by Chris Bodenner

A reader writes:

Douthat is leaping vast chasms of illogic, especially from the first paragraph to the second. Leave aside the problems of concluding something from the assertion that "what ultimately ails the world is its inherent imperfectibilityit's fallen character, if you like." Even if you accept this as a sufficient explanation, to conclude in the second paragraph that "this is true on all the great issues of the day" makes no sense. It's nonsense to say that no matter what our health care system or how many policy geniuses work away, "every gain will be an infinitely modest hedge against the wasting power of disease or death." (Translated: we all die sometime.) It makes a huge difference whether I can't have a heart transplant that gives me an additional ten or twenty years of life because Arizona's health care policy no longer pays for such operations.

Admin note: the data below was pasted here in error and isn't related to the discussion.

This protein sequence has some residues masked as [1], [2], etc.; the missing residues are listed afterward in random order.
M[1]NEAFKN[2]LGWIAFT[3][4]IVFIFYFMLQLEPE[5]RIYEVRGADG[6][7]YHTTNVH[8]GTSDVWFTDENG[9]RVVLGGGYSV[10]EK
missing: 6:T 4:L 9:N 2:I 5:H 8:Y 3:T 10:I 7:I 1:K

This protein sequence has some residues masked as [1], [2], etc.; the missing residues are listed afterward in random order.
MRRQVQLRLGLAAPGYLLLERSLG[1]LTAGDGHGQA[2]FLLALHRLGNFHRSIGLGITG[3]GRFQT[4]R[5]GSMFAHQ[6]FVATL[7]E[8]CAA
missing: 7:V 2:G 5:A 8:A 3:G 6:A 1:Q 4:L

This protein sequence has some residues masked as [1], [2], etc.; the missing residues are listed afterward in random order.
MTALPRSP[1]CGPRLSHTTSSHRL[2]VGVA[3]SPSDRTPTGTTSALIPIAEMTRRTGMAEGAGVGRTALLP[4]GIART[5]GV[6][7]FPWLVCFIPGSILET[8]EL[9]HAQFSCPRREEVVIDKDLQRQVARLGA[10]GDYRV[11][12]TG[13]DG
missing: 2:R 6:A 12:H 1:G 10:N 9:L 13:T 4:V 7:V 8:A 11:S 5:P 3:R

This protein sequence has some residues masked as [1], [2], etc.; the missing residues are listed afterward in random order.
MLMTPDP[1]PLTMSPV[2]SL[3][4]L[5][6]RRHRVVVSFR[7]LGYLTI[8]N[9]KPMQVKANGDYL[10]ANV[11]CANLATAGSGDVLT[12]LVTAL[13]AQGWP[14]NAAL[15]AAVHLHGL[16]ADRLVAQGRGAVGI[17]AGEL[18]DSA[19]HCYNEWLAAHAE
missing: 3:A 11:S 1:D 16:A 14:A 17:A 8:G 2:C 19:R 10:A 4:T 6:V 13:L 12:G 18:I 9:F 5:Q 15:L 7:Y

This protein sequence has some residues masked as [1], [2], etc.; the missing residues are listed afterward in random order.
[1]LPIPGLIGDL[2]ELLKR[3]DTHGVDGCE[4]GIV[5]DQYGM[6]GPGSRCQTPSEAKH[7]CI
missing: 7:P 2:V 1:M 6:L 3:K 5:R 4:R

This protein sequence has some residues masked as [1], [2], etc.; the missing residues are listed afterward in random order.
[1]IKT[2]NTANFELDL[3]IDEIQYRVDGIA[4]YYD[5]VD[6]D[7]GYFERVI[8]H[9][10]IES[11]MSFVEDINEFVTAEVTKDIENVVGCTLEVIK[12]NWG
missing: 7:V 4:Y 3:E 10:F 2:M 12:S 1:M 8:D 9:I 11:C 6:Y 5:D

And then, of course, the point he wants to prove (which is where his reasoning started, and worked backward to a rationale) is that no one in this imperfect world can "prevent the occasional madman from shooting up a parking lot." Well, if that's the case, why is it the "occasional" deaths from homicide with guns are much higher in the United States than in Europe?

Just because the world is imperfect and because we all die someday does not mean that it makes no difference whether we have a good health care system or a bad one, or whether we have a climate in which guns are readily available and homicide rates are much higher. To ignore such factors because the world is imperfect is using theology (bad theology at that) as a cloak for inaction or an excuse to shift attention away from hard questions.

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